The account of the 1986 Chernobyl Nuclear Power Plant disaster in Ukraine, Soviet Union, and the subsequent health and political fallout is told in five gripping episodes.

This site uses Akismet to reduce spam. Learn how your comment data is processed.

Stay Connected

301FansLike
0FollowersFollow
725FollowersFollow
- Advertisement -

Notice of Compliance with FEDERAL TRADE COMMISSION 16 CFR Part 255

In accordance with the Federal Trade Commission 16 CFR part 255 guidelines, this website hereby states that it receives free discs and other theatrical or home entertainment “screeners” and access to screening links from studios and/or PR firms, and is provided with consumer electronics devices on loan from hardware manufacturers and/or PR firms respectively for the purposes of evaluating the products and its content for editorial reviews. We receive no compensation from these companies for our opinions or for the writing of reviews or editorials.
Permission is sometimes granted to companies to quote our work and editorial reviews free of charge. Our website may contain affiliate marketing links, which means we may get paid commission on sales of those products or the services we write about. Our editorial content is not influenced by advertisers or affiliate partnerships. This disclosure is provided in accordance with the Federal Trade Commission’s 16 CFR § 255.5: Guides Concerning the Use of Endorsements and Testimonials in Advertising.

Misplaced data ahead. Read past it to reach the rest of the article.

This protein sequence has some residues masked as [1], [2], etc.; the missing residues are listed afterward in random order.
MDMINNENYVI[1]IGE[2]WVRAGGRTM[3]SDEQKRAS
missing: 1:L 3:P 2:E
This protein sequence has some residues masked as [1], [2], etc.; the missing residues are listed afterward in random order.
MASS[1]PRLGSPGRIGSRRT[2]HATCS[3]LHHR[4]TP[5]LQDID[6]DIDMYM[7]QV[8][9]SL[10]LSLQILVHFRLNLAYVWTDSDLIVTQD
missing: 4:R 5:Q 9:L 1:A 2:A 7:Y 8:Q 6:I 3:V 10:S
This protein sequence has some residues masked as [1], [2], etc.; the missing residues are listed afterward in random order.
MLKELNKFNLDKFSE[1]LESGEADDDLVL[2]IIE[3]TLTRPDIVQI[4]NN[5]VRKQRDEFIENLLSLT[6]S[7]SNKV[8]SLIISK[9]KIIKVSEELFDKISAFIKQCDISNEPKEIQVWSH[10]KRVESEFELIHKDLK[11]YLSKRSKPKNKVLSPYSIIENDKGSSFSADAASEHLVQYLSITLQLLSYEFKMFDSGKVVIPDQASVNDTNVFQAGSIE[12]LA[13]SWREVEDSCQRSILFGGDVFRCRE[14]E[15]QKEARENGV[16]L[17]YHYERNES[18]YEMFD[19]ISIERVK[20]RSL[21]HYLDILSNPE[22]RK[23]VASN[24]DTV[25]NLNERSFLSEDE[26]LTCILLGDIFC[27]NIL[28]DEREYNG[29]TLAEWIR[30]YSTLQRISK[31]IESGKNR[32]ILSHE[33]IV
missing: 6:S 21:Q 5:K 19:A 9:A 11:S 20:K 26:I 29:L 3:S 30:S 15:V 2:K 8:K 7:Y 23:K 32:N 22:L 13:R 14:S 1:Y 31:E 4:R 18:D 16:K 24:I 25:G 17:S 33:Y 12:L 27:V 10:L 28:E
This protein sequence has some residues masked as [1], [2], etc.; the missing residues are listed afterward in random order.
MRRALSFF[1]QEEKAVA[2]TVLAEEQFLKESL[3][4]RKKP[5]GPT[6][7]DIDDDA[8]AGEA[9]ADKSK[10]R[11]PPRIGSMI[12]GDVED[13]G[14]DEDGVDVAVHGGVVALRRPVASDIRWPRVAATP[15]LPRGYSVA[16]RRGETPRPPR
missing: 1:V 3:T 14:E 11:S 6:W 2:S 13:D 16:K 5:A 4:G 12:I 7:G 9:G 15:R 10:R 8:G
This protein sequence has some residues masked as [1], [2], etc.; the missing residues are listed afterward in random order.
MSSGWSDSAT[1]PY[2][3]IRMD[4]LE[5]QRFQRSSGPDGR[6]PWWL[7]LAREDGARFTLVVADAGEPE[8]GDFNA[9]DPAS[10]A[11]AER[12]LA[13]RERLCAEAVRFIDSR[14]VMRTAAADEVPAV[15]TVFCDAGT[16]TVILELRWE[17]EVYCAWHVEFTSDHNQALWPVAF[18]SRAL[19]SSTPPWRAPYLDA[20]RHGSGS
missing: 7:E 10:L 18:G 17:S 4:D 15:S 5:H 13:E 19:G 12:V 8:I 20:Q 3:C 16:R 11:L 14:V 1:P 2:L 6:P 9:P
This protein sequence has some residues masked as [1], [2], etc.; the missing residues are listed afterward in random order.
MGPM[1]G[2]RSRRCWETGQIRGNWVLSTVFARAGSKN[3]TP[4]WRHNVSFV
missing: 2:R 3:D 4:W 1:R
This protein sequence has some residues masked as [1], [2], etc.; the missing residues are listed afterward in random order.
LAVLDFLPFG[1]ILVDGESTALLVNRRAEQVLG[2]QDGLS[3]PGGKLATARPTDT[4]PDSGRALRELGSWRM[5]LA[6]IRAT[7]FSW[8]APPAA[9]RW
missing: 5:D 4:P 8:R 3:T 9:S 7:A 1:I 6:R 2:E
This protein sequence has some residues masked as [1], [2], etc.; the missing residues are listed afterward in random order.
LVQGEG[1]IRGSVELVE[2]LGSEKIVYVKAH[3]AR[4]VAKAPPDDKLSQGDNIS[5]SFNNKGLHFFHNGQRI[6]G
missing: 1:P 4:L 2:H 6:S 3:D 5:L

Latest Articles

My Hero Academia: Heroes Rising (Blu-ray Review)

An excellent entry (or farewell?) for this beloved franchise with lots of action and great animation.

Train to Busan Presents: Peninsula (Blu-ray Review)

This is an uneven but still fun to watch sequel to the 2016 smash hit zombie/action movie lands on Blu-ray with a rollicking Atmos mix.

Chernobyl (4K Ultra HD Blu-ray Review)

The account of the 1986 Chernobyl Nuclear Power Plant disaster in Ukraine, Soviet Union, and the subsequent health and political fallout is told in five gripping episodes.

2067 (Blu-ray Review)

With the world deforested and people dying from a deadly disease caused by synthetic oxygen, a quiet tunnel worker receives a message from the future and must save humanity in this uneven but watchable dystopian Aussie indie sci-fi thriller.

The Irishman (Criterion Collection) (Blu-ray Review)

Martin Scorsese's Academy Award-nominated (Best Director) late career crime world epic gets the Criterion Collection treatment it deserves.
%d bloggers like this: